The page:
12. What has been the average midterm turnout over the past century?

  13. How does midterm turnout compare to presidential election turnout?*

  14. How do you explain that difference?

  15. In the highest U.S. midterm election turnout of the whole entire century, less than half of the people who could have voted (Voting Eligible Population or VEP), did. How do you think that compares to other countries?*

  16. As the U.S. House has begun an impeachment inquiry this has energized the Republican and the Democratic base. How do you think this will impact voter turnout in 2020?

  17. What states have the highest voter turnout?*

  18. What was the percentage of voter turnout for 18-29 year-olds in the last midterm elections?*

Visual Extension*

AP U.S. Government and Politics

AP U.S. Government and Politics

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Learning Extension

Read College Student Voting Doubled In 2018. What It Could Mean For 2020.

Action Extension

Register to vote!!!! In many states, you don't even have to be 18 to register, you just have to be 18 by election day: Tuesday, November 3, 2020.

Animal Extension

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Warming Warning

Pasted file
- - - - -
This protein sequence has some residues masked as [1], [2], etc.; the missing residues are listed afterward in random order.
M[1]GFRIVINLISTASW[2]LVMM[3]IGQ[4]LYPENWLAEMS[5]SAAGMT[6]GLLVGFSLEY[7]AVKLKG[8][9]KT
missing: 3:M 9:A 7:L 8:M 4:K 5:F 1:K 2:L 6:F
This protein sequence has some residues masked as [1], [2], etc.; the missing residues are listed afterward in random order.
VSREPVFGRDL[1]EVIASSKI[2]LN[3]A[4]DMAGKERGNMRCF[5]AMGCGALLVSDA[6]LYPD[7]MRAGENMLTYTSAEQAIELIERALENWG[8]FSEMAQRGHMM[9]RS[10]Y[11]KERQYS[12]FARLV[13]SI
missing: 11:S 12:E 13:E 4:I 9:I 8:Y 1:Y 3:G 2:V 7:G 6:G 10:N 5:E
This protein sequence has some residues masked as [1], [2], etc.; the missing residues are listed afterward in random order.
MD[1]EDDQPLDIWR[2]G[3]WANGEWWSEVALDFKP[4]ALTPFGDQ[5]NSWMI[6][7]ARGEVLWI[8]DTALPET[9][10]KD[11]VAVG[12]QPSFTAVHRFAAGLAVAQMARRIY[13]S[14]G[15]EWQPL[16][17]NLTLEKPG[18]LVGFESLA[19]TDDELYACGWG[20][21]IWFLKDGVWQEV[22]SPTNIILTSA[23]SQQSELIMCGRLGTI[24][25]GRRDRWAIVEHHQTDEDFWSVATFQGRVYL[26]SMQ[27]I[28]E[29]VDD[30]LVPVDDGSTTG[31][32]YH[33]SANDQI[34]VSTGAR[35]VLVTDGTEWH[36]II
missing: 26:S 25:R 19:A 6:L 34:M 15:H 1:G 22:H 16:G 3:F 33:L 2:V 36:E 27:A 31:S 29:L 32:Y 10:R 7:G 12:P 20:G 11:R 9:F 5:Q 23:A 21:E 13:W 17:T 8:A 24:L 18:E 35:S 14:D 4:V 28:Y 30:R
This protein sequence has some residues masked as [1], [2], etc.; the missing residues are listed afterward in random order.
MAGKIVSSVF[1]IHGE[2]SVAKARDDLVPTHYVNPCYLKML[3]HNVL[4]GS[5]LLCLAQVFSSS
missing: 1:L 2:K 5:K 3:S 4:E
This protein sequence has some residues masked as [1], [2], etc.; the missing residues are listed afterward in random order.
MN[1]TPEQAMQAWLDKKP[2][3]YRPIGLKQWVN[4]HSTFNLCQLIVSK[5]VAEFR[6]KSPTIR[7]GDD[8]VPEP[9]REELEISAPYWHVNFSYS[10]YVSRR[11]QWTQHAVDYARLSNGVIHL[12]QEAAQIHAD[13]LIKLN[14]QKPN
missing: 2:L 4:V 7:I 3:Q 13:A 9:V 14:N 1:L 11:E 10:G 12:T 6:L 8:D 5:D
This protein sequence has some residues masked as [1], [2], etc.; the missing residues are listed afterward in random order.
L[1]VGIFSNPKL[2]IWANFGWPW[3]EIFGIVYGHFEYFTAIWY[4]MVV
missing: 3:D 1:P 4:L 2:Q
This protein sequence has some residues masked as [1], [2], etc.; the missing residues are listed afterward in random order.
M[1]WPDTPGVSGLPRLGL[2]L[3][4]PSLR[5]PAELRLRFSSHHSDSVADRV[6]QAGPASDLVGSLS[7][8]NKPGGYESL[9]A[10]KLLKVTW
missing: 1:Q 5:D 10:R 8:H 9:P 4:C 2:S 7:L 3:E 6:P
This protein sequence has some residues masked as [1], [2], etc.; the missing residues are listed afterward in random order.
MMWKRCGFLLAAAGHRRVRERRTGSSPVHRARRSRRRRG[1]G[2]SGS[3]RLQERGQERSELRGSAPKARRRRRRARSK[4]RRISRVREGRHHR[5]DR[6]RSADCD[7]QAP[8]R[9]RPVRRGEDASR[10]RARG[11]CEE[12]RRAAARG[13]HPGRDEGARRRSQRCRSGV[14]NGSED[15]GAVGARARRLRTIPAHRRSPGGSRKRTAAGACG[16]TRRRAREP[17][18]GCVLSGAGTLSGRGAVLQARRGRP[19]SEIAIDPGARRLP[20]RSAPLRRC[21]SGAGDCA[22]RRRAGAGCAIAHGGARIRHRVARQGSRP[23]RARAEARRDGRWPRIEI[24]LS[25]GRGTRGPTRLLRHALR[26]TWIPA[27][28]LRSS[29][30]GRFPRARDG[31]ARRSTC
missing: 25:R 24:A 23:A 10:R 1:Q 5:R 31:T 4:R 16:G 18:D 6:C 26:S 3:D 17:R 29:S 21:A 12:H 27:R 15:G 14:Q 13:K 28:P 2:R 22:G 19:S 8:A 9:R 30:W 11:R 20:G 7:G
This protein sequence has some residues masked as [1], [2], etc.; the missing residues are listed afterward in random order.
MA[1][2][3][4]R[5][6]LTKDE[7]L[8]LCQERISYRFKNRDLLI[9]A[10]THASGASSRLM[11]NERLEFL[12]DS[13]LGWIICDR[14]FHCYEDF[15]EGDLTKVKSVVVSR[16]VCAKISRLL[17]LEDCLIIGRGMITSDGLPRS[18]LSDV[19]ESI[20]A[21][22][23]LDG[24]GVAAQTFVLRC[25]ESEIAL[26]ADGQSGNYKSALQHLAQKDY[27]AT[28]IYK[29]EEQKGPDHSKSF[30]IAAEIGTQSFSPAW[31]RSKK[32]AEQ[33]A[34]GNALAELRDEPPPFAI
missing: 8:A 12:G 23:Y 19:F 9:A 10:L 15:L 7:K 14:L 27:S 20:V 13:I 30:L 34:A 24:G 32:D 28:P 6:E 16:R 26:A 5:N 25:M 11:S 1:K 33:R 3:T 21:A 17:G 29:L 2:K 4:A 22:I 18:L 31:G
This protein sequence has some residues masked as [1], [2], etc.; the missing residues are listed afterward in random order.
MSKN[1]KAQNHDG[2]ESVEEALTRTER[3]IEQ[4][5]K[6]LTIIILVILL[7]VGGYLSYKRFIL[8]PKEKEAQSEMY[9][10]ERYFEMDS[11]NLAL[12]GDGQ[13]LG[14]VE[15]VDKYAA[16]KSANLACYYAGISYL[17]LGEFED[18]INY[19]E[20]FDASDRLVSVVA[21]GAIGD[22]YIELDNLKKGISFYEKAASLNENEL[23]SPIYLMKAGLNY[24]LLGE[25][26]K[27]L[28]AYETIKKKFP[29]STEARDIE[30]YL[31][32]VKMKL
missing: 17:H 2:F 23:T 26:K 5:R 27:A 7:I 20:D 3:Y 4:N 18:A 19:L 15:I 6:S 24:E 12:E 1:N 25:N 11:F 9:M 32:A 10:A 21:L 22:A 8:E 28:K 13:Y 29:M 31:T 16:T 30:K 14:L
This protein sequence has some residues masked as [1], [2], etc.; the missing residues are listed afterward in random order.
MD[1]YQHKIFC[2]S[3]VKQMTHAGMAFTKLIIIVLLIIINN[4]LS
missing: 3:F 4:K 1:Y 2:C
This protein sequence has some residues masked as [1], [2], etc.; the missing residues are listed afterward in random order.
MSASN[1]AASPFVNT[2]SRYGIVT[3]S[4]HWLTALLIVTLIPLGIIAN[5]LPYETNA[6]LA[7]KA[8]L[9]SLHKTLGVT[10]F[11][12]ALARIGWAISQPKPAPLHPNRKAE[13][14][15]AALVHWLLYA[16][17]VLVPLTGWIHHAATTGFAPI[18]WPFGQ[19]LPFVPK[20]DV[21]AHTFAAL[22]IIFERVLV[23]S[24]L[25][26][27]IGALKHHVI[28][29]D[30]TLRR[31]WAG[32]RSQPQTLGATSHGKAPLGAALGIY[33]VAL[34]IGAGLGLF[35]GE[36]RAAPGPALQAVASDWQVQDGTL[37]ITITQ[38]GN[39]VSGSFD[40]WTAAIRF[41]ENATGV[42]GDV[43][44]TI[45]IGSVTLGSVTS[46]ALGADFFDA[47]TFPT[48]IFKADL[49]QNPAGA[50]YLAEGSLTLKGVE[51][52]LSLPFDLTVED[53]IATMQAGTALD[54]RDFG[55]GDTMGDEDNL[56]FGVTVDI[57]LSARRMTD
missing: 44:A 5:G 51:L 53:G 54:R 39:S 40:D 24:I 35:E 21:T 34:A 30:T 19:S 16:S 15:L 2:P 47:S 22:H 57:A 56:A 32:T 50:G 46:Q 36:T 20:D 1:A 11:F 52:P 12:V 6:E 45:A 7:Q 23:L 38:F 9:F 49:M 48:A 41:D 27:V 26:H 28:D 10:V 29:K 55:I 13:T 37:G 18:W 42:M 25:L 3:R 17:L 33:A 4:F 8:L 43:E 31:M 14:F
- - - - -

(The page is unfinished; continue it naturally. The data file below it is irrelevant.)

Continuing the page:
How much warmer is the planet now than it was in 1980?

  1. How accurate was your prediction?

  2. What story does the chart tell?

  3. Make a claim that can be substantiated by data in the chart.

  4. Explain whether this story is good news.

  5. What is the most significant cause of the trend in the chart?

  6. What is the most significant consequence of the warming of the planet?

  7. The people who made most of this climate mess (my generation and older) won’t be around to suffer from it as much as your generation (and younger). The people who made most of this climate mess (the wealthy) won’t suffer nearly as much as the poor. What do you think about that?

  8. What is the Trump administration’s position on whether the real information in the chart above is even true?

  9. What is the Trump administration’s position on what we should do about the trend in the chart?

  10. Last year, The Trump administration nominated oil lobbyist David Bernhardt to run the Department of the Interior, whose role it is to “manage and sustain” America’s lands. Describe the confirmation process that Bernhardt will have to go through to become the Secretary of the Interior.

  11. Today is the beginning of the Global Climate Strike. How are you fighting against climate change?

  12. What would you consider the most effective political method to fight climate change?